Join us at American Geophysical Union (AGU) fall meeting in the session “Managing multifunctional watersheds for the 21st century‘ (Session # GC052). Organized by Rafael Schmidt (RiverLab alum), P. James Dennedy-Frank, and Dr. Kondolf, this session will tackle the increasing demand for watershed services and capacity of green-grey solutions to meet this demand. We invite submissions to this session that showcase both exemplary case studies and systematic cross-site analyses addressing key questions for an integrated and strategic management of multifunctional watersheds: (1) at what scales and contexts do green solutions provide tangible benefits to society; (2) and how can combined grey and green infrastructure portfolios be designed to maximize benefits for both nature and people?
The deadline for abstract submission is 31 July 2019 23:59 EDT/03:59 +1 GMT.
The American Geophysical Union (AGU) annual fall meeting will be held 9 – 13 December 2019 in Moscone Center, San Francisco. The Fall Meeting is the largest international Earth and space science meeting in the world, with speakers from around the globe presenting and facilitating discussion on cross-disciplinary geophysical topics, including atmospheric and ocean sciences; solid-Earth sciences; hydrologic sciences; and space sciences.
You might find us at one of these sessions:
A changing climate and growing population will lead people to demand more and potentially different watershed services, including water resource regulation, energy generation, and geomorphic hazard reduction. Green solutions such as watershed restoration and improved agricultural practices have been shown to have important benefits for local livelihoods and biodiversity. These solutions are a corrective to grey infrastructure such as dams and levees that provide valuable services but may also produce major environmental externalities. However, alone these green solutions may not provide the magnitude of services required. We invite submissions showcasing both exemplary case studies and systematic cross-site analyses addressing key questions for an integrated and strategic management of multifunctional watersheds: (1) at what scales and contexts do green solutions provide tangible benefits to society; (2) and how can combined grey and green infrastructure portfolios be designed to maximize benefits for both nature and people?
Rivers are naturally dynamic systems, characterized by a suite of biophysical processes that are regularly subject to exogenous factors. Under ranges of natural variability, the physics and biota of rivers are resilient to external changes. However, river basins globally are undergoing landscape-scale changes. These changes, which are associated with widespread land use, water management, and climate change, can fundamentally alter biophysical processes. This session focuses on the science and management of integrated biophysical processes in river systems undergoing changing variability, including greater and/or more frequent extremes. Topics may address questions such as: How do changing and extreme events (e.g. streamflow magnitude, frequency, timing, temperature) influence river processes or form and resultant ecosystem structure and function (e.g. habitat quality and availability, egg survival, food webs, algal blooms)? How should management and restoration of rivers be designed and prioritized to mitigate and/or be resilient to these large-scale changes?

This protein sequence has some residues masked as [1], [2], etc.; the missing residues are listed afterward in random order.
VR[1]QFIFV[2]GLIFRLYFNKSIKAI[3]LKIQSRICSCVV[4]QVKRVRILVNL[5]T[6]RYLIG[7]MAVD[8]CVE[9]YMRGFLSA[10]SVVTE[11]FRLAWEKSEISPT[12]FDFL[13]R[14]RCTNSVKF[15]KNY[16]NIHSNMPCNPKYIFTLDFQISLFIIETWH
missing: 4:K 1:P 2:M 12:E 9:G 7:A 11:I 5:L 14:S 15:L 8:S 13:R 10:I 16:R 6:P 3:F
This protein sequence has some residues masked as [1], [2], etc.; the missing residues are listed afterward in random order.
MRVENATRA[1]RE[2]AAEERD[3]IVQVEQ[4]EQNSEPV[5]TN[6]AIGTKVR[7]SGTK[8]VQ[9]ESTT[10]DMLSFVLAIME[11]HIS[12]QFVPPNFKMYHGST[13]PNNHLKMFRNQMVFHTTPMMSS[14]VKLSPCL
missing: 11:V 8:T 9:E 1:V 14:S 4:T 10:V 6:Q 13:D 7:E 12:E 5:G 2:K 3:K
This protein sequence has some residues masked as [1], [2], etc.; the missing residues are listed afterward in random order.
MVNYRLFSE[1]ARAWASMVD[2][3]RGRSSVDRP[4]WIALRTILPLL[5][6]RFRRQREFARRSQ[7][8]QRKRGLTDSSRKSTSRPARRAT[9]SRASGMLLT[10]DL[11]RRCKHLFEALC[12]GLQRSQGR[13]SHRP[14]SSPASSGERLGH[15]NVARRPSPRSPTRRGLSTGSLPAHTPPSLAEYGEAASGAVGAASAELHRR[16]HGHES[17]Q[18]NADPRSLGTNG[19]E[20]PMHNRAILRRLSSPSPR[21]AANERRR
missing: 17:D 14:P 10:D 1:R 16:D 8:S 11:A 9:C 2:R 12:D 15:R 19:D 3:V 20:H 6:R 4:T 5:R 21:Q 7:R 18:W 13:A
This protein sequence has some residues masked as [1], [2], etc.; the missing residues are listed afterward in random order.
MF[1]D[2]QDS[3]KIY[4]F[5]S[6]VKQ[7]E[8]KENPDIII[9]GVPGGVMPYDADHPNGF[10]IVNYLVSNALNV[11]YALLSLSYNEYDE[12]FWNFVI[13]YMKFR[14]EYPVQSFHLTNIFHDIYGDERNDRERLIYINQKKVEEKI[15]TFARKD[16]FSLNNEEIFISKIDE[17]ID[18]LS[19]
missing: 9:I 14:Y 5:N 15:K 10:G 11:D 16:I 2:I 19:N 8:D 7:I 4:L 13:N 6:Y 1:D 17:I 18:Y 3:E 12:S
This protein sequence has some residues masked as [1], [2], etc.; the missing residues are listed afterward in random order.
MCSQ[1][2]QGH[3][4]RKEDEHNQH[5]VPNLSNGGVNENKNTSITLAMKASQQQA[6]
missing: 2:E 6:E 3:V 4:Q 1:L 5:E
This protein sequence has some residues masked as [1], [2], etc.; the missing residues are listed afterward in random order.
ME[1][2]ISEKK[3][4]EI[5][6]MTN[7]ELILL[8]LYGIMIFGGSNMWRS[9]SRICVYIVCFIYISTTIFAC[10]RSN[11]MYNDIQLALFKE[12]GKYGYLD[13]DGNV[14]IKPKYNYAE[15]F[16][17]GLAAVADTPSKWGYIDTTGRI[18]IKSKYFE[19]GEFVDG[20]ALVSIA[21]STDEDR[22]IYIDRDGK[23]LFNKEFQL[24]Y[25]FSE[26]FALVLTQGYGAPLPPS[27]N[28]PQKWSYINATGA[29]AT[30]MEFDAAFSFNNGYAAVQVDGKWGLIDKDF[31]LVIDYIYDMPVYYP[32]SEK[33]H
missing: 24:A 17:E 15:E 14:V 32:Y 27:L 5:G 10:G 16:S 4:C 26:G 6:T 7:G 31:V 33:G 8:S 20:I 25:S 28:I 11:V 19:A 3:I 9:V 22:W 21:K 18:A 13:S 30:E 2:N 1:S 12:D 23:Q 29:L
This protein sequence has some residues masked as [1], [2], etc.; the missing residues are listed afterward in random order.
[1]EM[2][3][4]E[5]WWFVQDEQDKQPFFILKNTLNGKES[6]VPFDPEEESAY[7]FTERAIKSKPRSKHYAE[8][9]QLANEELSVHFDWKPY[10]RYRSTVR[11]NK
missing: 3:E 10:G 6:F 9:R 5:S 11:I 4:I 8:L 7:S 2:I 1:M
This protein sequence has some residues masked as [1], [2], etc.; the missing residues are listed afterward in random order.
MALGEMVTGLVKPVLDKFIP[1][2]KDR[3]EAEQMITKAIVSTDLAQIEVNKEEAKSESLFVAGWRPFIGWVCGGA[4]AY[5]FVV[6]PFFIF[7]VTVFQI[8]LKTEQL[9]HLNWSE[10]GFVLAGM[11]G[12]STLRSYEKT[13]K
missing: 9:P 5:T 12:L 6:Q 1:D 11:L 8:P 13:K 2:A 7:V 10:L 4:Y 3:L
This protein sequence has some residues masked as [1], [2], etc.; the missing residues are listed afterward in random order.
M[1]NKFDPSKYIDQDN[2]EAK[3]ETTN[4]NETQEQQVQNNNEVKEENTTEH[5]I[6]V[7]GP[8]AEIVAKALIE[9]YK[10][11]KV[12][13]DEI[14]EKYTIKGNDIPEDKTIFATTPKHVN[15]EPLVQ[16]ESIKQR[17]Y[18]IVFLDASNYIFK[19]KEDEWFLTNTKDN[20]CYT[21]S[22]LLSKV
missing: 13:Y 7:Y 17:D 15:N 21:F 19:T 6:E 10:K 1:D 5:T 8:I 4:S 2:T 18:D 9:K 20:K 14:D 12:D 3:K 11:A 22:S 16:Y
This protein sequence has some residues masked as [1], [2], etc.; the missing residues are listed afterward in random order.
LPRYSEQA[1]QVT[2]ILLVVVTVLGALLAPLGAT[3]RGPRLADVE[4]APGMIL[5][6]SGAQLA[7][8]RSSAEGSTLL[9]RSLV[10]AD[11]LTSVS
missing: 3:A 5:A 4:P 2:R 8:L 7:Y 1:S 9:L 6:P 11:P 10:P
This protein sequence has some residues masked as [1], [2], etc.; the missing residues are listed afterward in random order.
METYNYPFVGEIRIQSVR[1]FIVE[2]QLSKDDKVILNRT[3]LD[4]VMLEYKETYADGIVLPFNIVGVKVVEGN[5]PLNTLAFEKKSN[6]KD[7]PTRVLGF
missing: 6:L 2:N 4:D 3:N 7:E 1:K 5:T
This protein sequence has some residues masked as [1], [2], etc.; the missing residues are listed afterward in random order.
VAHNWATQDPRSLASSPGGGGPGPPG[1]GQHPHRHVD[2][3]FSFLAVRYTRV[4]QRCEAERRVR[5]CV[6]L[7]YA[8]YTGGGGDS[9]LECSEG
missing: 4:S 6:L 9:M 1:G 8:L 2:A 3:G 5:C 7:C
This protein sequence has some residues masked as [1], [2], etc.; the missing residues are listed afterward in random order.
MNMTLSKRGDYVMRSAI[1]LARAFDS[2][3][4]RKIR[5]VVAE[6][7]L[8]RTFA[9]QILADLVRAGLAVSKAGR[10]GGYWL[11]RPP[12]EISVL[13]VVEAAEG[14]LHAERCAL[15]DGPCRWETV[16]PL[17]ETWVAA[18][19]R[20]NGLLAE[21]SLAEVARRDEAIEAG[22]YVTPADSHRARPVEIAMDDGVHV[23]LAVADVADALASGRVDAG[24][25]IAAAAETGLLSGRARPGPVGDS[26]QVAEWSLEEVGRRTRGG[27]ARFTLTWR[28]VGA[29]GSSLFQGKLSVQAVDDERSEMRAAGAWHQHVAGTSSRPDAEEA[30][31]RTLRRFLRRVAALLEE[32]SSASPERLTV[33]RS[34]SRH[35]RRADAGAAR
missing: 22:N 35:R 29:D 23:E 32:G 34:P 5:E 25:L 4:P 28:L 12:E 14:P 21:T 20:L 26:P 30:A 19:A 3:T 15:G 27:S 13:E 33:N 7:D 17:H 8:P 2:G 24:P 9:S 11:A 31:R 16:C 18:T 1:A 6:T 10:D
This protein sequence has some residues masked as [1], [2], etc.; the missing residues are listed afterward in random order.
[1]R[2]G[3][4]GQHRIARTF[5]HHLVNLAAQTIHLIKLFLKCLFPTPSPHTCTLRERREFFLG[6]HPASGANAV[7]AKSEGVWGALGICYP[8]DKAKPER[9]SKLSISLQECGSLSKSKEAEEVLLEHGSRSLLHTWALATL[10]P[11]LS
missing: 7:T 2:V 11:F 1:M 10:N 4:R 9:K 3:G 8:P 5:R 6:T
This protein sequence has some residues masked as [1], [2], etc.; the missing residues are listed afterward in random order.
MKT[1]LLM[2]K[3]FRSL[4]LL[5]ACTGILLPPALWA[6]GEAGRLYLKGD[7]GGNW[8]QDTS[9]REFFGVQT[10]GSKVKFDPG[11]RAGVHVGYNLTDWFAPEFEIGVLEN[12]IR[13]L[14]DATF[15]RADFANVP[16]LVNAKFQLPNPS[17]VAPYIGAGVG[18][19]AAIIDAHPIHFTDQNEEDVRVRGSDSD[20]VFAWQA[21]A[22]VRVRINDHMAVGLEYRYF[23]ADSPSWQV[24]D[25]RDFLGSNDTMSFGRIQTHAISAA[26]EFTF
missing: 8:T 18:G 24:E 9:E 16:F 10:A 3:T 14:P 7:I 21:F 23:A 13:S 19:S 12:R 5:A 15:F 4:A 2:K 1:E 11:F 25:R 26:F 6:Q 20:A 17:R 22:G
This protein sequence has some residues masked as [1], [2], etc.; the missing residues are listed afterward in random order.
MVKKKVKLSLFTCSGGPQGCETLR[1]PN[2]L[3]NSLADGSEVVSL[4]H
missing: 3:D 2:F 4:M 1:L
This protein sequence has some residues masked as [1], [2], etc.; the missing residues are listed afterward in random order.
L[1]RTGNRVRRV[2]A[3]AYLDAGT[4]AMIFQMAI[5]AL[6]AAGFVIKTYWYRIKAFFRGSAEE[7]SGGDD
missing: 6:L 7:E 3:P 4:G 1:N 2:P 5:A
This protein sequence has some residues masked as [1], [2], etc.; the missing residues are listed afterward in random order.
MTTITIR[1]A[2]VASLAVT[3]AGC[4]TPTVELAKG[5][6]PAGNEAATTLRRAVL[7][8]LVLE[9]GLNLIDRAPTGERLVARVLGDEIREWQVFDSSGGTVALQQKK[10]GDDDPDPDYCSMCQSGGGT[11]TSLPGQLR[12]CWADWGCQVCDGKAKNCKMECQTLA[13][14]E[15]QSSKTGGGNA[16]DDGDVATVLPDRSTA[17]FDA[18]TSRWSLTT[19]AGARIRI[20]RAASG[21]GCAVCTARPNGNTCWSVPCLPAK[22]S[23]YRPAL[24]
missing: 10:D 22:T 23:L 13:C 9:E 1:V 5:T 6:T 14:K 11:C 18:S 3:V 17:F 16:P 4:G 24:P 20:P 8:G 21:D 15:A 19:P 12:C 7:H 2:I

Rivers are the main source of water, food and energy for billions of people, but the (mis-)management of this critical resource has deteriorated aquatic ecosystems globally. Quantifying how much flow is needed to maintain the ecological integrity of rivers, especially during low flow periods, has become a point of conflict and convergence, particularly in arid regions where most large rivers are regulated. Better managing tradeoffs between environmental flows and consumptive demands requires an improved understanding of watershed hydrology and the low flow characteristics of riverine systems, along with cascading effects on fluvial geomorphology, aquatic ecology, and social systems. This session invites contributions demonstrating recent advances in understanding and resolving competing water demands together with methodological advances on novel ways to define and simulate low flows. We invite contributions that bridge across scientific disciplines and that represent a diversity of regions around the world where water management conflicts are emerging.
Aging infrastructure and loss of water storage capacity due to sedimentation will cause the social, economic, environmental, and political importance of reservoirs to increase progressively. Reservoirs provide flood control, water supply, and power generation but may hinder survival of anadromous fish. Sediment regimes in disturbed and contaminated landscapes, including the hydraulic mining-impacted Sierra Nevada, complicate efforts to restore storage capacity due to concern about contaminant mobilization. The best available science on mercury fate and transport can stimulate new discussion about sediment removal and maintenance activities. Measures to address sedimentation at reservoirs nearing total storage loss need to be identified and solutions evaluated, including installation of upstream traps, sediment pass-through, flushing or mechanical removal. Site-specific reservoir sedimentation surveys that account for unique sediment regimes of disturbed landscapes are needed to inform cost-benefit analysis of maintaining aging infrastructure at the expense of restoring volitional fish passage.
You are invited to submit an abstract for a presentation or poster to any of these sessions; the abstract submission deadline is 31 July 2019 23:59 EDT/03:59 +1 GMT.